Improving Quality of Osteoporosis Care Through Patient Storytelling
The purpose of this exploratory study is to test novel, mailed, low-cost, direct-to-patient intervention materials (i.e., a personalized letter and osteoporosis information pamphlet) designed to increase rates of dual energy X-ray absorptiometry (DXA) utilization and improve osteoporosis quality of care.
|Study Design:||Allocation: Randomized
Intervention Model: Single Group Assignment
Masking: Single Blind (Subject)
Primary Purpose: Diagnostic
|Official Title:||Randomized Trial of a Mailed Intervention and Self-Scheduling to Improve Osteoporosis Screening in Postmenopausal Women|
- DXA scheduled [ Time Frame: 6 months ] [ Designated as safety issue: No ]Patient scheduled a DXA within 6 months of receiving intervention materials
|Study Start Date:||July 2008|
|Study Completion Date:||April 2011|
|Primary Completion Date:||December 2010 (Final data collection date for primary outcome measure)|
Experimental: Educational Pamphlet and letter
Letter invites patient to self-schedule a DXA; educational pamphlet includes information about DXA scans
Behavioral: Patient Pamphlet
letter informs patient of opportunity to self-schedule a DXA scan; pamphlet includes information about receiving a DXA scan
While the occurrence of a fragility fracture (e.g. hip fracture) is indicative of low BMD and a clinical diagnosis of osteoporosis made, osteoporosis can be identified in asymptomatic patients using dual energy x-ray absorptiometry (DXA). United States (U.S.) guidelines recommend screening bone density tests using central DXA in all women 65 years or older. However, fewer than one-third of eligible U.S. women age 65 and older undergo DXA testing. The main barrier to achieving greater rates of osteoporosis screening is identifying a systematic, effective, and generalizable way for healthcare providers and patients to schedule DXA results.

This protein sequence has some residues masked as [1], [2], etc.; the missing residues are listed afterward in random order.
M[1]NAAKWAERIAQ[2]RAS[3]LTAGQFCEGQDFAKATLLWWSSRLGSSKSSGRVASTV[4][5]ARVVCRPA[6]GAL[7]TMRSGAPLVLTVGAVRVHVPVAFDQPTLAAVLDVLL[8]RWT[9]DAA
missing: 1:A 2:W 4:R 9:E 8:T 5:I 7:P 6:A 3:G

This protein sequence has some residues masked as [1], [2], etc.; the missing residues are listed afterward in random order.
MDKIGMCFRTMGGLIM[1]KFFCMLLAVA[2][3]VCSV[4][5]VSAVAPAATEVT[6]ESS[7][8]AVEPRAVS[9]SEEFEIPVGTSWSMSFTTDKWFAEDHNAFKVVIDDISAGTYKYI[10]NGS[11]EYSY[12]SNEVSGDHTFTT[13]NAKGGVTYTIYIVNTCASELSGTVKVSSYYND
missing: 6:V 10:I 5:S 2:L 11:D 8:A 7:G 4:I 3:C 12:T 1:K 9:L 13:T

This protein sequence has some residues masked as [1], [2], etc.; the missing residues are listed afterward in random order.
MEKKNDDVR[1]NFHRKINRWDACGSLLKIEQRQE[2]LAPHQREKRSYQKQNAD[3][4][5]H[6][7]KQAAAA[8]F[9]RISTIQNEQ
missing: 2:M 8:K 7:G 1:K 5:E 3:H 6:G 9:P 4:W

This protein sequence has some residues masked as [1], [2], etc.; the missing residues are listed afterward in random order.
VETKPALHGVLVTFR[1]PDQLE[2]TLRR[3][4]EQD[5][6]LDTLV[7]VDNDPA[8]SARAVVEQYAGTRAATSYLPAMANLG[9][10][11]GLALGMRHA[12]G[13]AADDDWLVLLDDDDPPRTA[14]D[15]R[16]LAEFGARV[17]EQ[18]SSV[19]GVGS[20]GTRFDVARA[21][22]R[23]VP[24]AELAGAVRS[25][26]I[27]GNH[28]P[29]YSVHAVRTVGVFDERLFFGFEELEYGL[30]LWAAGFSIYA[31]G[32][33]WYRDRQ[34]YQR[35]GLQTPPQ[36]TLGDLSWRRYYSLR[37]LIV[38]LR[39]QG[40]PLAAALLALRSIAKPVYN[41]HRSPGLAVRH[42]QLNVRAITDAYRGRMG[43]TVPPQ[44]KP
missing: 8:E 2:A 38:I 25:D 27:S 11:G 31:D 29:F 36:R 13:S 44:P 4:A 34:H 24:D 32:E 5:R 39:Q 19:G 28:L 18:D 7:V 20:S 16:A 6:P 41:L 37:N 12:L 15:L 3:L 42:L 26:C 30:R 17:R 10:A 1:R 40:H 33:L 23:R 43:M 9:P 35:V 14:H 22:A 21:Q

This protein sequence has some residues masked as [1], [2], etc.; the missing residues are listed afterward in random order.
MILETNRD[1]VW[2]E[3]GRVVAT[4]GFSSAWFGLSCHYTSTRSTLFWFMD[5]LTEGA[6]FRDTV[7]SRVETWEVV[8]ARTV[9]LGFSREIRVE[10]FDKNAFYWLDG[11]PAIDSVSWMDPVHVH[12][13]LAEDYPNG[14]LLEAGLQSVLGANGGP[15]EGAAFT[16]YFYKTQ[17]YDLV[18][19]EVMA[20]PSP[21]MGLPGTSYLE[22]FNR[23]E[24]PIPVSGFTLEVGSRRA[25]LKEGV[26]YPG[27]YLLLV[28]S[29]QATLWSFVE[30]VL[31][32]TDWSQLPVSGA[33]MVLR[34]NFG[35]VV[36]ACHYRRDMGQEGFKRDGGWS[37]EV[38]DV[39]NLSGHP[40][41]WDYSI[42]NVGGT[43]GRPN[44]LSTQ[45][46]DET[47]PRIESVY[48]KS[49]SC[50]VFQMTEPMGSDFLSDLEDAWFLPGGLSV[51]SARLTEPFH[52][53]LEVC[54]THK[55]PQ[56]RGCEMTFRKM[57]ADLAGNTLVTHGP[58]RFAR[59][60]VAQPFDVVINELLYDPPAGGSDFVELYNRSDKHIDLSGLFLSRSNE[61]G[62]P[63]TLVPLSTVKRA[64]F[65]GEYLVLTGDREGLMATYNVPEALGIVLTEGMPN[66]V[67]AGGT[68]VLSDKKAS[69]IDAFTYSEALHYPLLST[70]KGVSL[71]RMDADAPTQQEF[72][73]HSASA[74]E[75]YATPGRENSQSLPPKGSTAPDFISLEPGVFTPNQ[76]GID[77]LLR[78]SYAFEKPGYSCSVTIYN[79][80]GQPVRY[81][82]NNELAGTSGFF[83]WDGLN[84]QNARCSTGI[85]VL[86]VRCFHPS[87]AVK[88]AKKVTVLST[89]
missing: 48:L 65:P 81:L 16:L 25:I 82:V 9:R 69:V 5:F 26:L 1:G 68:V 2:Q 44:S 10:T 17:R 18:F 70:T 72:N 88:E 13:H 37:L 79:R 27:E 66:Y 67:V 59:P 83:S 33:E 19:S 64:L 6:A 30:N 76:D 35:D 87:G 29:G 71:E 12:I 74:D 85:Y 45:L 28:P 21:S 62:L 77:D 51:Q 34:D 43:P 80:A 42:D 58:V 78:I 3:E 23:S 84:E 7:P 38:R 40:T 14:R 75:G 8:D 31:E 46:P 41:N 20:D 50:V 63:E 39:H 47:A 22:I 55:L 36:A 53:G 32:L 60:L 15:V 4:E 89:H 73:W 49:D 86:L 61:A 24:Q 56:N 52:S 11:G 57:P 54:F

Given that national guidelines recommend DXA screening for all older women, the reasons a majority of women do not receive DXA testing are likely multifactorial. Patients and their health care providers may be unaware of preventative screening recommendations and the reasons for these recommendations. Screening tests that are required relatively infrequently (i.e. less than once a year) may be difficult for patients and physicians to remember if there are few triggers (e.g. seasonality as a trigger to motivate influenza vaccination). Additionally, primary care providers (PCPs) are responsible for managing a large number of comorbidities and acute care needs and may be unable to stay current with all preventative care needs during increasingly short clinic visits.
|United States, Alabama|
|University of Alabama at Birmingham|
|Birmingham, Alabama, United States, 35294|
|Principal Investigator:||Jeffrey R Curtis, MD, MPH, MS||University of Alabama at Birmingham|